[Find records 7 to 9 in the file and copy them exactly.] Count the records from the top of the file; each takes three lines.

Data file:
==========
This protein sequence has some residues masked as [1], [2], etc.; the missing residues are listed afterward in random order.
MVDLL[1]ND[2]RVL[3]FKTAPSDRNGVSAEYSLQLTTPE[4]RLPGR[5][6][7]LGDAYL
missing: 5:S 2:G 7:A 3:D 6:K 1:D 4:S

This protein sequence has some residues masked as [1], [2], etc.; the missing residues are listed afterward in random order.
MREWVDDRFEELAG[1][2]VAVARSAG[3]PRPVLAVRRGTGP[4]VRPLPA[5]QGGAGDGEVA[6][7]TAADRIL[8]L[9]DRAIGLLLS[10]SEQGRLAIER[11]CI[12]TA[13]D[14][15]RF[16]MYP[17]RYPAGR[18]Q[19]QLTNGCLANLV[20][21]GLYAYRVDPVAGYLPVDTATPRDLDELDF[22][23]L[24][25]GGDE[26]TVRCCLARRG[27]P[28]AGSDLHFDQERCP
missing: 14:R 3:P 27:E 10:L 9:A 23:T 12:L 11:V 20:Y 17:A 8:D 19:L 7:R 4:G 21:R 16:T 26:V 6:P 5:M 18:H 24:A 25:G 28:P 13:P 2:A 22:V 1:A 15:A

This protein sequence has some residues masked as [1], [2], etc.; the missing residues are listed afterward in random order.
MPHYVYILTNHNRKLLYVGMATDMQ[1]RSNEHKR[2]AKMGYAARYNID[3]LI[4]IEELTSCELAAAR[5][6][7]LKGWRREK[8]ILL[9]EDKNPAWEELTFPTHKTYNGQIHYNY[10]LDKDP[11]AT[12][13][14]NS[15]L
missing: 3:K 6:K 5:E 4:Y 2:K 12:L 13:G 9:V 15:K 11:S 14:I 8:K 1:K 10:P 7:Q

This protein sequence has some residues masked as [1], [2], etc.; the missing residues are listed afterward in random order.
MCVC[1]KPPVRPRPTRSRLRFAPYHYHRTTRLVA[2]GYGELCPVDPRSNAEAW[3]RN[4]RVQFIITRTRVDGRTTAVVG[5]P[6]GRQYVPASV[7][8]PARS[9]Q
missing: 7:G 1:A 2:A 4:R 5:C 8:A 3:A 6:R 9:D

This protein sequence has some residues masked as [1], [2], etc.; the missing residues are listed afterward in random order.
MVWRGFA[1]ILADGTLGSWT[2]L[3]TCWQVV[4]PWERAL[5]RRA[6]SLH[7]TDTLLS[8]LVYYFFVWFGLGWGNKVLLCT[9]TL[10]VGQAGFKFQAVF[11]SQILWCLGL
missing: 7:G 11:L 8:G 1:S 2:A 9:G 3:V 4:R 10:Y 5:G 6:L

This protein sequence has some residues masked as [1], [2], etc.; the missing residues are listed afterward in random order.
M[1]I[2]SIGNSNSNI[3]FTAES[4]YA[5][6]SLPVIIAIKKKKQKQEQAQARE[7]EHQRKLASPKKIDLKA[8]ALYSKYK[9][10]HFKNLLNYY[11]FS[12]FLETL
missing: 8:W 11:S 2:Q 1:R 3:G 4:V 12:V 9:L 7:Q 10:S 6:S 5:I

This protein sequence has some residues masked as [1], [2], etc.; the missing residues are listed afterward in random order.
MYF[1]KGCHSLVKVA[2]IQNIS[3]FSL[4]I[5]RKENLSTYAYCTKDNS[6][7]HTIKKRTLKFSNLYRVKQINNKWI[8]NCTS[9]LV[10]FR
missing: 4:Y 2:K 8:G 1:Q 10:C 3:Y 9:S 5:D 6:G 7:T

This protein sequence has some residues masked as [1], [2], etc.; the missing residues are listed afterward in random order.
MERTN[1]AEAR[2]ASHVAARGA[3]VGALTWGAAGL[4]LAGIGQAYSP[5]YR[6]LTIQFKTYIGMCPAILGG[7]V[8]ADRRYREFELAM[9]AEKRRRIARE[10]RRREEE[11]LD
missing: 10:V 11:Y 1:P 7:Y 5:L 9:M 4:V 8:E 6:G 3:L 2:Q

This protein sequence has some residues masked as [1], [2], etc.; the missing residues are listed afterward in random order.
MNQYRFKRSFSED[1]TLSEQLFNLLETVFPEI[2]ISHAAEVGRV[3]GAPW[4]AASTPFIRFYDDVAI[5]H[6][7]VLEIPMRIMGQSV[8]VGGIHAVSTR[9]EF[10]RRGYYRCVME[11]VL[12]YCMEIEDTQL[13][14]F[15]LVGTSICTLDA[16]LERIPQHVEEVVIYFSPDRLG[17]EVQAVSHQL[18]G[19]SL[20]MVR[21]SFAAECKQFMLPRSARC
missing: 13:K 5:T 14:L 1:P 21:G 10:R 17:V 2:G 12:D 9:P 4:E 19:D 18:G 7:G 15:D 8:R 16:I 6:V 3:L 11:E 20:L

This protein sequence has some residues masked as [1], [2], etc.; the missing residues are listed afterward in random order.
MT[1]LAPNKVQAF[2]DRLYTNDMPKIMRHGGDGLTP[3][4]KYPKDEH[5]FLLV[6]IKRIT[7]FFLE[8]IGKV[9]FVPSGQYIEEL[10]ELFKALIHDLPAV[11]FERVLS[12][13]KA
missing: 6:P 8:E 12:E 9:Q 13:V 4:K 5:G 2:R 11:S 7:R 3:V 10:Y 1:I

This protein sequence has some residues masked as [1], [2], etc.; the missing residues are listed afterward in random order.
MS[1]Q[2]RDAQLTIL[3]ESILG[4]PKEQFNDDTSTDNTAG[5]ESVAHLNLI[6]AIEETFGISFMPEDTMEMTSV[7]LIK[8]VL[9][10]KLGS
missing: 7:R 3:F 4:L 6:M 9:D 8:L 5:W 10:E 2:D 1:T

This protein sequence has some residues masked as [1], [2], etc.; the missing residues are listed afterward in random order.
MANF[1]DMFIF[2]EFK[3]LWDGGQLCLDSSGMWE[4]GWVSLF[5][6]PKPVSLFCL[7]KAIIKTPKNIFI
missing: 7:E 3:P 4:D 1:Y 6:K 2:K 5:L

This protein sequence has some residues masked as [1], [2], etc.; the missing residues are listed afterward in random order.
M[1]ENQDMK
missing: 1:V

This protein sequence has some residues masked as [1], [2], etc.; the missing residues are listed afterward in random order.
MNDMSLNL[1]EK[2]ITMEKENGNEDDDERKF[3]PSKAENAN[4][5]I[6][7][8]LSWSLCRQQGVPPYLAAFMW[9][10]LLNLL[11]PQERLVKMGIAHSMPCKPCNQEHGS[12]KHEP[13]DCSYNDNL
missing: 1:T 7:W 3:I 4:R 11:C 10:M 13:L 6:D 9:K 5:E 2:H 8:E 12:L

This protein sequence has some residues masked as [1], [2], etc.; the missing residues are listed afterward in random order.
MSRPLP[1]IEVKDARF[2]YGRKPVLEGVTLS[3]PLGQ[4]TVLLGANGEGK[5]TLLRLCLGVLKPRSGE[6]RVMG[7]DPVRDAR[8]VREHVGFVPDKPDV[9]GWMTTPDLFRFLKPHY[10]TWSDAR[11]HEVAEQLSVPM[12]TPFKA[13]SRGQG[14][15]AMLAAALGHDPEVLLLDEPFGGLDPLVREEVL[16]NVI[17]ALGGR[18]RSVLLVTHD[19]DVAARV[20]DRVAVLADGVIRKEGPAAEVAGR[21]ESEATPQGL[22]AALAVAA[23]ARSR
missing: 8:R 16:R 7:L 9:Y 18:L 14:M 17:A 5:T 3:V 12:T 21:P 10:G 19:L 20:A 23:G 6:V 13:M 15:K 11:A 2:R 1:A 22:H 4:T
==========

This protein sequence has some residues masked as [1], [2], etc.; the missing residues are listed afterward in random order.
MYF[1]KGCHSLVKVA[2]IQNIS[3]FSL[4]I[5]RKENLSTYAYCTKDNS[6][7]HTIKKRTLKFSNLYRVKQINNKWI[8]NCTS[9]LV[10]FR
missing: 4:Y 2:K 8:G 1:Q 10:C 3:Y 9:S 5:D 6:G 7:T

This protein sequence has some residues masked as [1], [2], etc.; the missing residues are listed afterward in random order.
MERTN[1]AEAR[2]ASHVAARGA[3]VGALTWGAAGL[4]LAGIGQAYSP[5]YR[6]LTIQFKTYIGMCPAILGG[7]V[8]ADRRYREFELAM[9]AEKRRRIARE[10]RRREEE[11]LD
missing: 10:V 11:Y 1:P 7:Y 5:L 9:M 4:V 8:E 6:G 3:L 2:Q

This protein sequence has some residues masked as [1], [2], etc.; the missing residues are listed afterward in random order.
MNQYRFKRSFSED[1]TLSEQLFNLLETVFPEI[2]ISHAAEVGRV[3]GAPW[4]AASTPFIRFYDDVAI[5]H[6][7]VLEIPMRIMGQSV[8]VGGIHAVSTR[9]EF[10]RRGYYRCVME[11]VL[12]YCMEIEDTQL[13][14]F[15]LVGTSICTLDA[16]LERIPQHVEEVVIYFSPDRLG[17]EVQAVSHQL[18]G[19]SL[20]MVR[21]SFAAECKQFMLPRSARC
missing: 13:K 5:T 14:L 1:P 21:G 10:R 17:V 2:G 12:D 9:P 4:E 19:D 18:G 7:G 15:D 8:R 16:I 6:V 3:L 11:E 20:L